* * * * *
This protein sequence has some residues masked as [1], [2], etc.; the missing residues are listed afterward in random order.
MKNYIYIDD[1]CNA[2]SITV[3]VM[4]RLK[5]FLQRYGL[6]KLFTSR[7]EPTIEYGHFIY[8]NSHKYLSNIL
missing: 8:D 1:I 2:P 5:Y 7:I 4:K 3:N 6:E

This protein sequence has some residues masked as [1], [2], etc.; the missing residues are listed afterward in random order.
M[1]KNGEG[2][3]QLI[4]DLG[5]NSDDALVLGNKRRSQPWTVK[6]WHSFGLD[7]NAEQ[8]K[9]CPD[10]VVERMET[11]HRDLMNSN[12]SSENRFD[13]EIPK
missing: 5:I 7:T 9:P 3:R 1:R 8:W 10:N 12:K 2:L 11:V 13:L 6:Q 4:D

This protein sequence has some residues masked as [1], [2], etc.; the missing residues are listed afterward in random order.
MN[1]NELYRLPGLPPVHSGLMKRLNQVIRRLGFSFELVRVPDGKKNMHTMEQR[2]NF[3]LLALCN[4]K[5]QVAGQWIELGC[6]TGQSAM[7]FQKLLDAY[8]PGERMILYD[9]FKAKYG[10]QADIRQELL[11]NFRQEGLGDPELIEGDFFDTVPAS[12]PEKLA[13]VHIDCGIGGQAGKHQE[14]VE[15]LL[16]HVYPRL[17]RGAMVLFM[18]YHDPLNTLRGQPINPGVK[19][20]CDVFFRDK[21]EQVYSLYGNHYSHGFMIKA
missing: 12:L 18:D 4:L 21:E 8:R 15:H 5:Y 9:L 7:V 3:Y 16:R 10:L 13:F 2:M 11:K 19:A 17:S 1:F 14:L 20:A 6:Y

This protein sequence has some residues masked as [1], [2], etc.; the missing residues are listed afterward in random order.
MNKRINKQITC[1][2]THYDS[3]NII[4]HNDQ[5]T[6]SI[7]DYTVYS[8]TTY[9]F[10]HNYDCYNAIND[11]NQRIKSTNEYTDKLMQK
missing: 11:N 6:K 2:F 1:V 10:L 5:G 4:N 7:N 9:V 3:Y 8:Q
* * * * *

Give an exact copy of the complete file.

This protein sequence has some residues masked as [1], [2], etc.; the missing residues are listed afterward in random order.
MKNYIYIDD[1]CNA[2]SITV[3]VM[4]RLK[5]FLQRYGL[6]KLFTSR[7]EPTIEYGHFIY[8]NSHKYLSNIL
missing: 8:D 1:I 2:P 5:Y 7:I 4:K 3:N 6:E

This protein sequence has some residues masked as [1], [2], etc.; the missing residues are listed afterward in random order.
M[1]KNGEG[2][3]QLI[4]DLG[5]NSDDALVLGNKRRSQPWTVK[6]WHSFGLD[7]NAEQ[8]K[9]CPD[10]VVERMET[11]HRDLMNSN[12]SSENRFD[13]EIPK
missing: 5:I 7:T 9:P 3:R 1:R 8:W 10:N 12:K 2:L 11:V 13:L 6:Q 4:D

This protein sequence has some residues masked as [1], [2], etc.; the missing residues are listed afterward in random order.
MN[1]NELYRLPGLPPVHSGLMKRLNQVIRRLGFSFELVRVPDGKKNMHTMEQR[2]NF[3]LLALCN[4]K[5]QVAGQWIELGC[6]TGQSAM[7]FQKLLDAY[8]PGERMILYD[9]FKAKYG[10]QADIRQELL[11]NFRQEGLGDPELIEGDFFDTVPAS[12]PEKLA[13]VHIDCGIGGQAGKHQE[14]VE[15]LL[16]HVYPRL[17]RGAMVLFM[18]YHDPLNTLRGQPINPGVK[19][20]CDVFFRDK[21]EQVYSLYGNHYSHGFMIKA
missing: 12:L 18:D 4:L 21:E 8:R 15:H 5:Y 9:L 7:V 3:Y 16:R 10:L 13:F 2:M 11:K 19:A 17:S 1:F 14:L 20:A 6:Y

This protein sequence has some residues masked as [1], [2], etc.; the missing residues are listed afterward in random order.
MNKRINKQITC[1][2]THYDS[3]NII[4]HNDQ[5]T[6]SI[7]DYTVYS[8]TTY[9]F[10]HNYDCYNAIND[11]NQRIKSTNEYTDKLMQK
missing: 11:N 6:K 2:F 1:V 10:L 5:G 4:N 7:N 9:V 3:Y 8:Q